1911 Encyclopædia Britannica/Cheating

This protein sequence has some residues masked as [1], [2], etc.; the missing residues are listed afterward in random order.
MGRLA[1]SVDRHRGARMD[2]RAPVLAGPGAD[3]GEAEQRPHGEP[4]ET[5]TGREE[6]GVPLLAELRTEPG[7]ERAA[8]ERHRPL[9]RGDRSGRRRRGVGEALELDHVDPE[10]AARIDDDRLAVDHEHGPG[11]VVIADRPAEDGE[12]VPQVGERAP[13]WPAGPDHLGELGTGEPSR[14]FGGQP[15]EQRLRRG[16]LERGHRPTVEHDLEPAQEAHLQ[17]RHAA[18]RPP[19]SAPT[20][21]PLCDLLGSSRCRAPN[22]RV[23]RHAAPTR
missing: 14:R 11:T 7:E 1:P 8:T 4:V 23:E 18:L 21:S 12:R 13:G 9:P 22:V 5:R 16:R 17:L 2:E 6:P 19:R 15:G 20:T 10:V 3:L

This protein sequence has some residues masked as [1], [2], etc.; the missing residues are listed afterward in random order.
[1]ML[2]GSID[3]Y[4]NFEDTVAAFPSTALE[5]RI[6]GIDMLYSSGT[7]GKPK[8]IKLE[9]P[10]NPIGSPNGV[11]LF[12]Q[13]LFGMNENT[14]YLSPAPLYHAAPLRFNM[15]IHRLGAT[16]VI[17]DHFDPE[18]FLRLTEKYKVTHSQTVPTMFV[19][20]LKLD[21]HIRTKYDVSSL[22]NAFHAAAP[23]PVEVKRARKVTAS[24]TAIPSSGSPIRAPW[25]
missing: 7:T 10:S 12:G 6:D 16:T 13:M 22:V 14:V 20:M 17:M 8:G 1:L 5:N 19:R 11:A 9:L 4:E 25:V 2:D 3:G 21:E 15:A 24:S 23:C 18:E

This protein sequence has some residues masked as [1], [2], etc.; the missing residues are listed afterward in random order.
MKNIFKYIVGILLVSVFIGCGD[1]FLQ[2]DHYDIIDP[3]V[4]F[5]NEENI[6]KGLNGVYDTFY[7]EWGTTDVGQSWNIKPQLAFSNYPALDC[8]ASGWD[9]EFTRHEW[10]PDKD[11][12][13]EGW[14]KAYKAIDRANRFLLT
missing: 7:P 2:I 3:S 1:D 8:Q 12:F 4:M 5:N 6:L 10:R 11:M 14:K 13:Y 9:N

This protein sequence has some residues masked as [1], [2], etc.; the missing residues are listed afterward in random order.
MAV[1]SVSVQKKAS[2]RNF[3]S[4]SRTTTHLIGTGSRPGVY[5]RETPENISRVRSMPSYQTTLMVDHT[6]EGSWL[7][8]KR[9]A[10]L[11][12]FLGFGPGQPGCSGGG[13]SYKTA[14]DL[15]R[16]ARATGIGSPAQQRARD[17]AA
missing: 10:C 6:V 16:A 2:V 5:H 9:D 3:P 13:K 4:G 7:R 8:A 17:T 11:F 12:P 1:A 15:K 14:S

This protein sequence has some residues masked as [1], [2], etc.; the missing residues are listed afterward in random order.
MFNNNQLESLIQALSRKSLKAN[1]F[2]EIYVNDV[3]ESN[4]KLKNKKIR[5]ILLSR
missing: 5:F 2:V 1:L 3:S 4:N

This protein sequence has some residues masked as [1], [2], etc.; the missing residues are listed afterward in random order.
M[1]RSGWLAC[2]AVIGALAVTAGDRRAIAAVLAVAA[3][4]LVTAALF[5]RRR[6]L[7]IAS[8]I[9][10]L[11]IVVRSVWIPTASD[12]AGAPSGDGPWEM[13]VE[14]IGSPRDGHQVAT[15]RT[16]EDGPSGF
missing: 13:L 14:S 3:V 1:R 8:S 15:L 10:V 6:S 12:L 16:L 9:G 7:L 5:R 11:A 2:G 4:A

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CHEATING, “the fraudulently obtaining the property of another by any deceitful practice not amounting to felony, which practice is of such a nature that it directly affects, or may directly affect, the public at large” (Stephen, Digest of Criminal Law, chap. xl. §367). Cheating is either a common law or statutory offence, and is punishable as a misdemeanour. An indictment for cheating at common law is of comparatively rare occurrence, and the statutory crime usually presents itself in the form of obtaining money by false pretences (q.v.). The word “cheat” is a variant of “escheat,” i.e. the reversion of land to a lord of the fee through the failure of blood of the tenant. The shortened form “cheater” for “escheator” is found early in the legal sense, and chetynge appears in the Promptorium Parvulorum, c. 1440, as the equivalent of confiscatio. In the 16th century “cheat” occurs in vocabularies of thieves and other slang, and in such works as the Use of Dice-Play (1532). It is frequent in Thomas Harman’s Caveat or Warening for . . . Vagabones (1567), in the sense of “thing,” with a descriptive word attached, e.g. smeling chete = nose. In the tract Mihil Mumchance, his Discoverie of the Art of Cheating, doubtfully attributed to Robert Greene (1560–1592), we find that gamesters call themselves cheaters, “borrowing the term from the lawyers.” The sense development is obscure, but it would seem to be due to the extortionate or fraudulent demands made by legal “escheators.”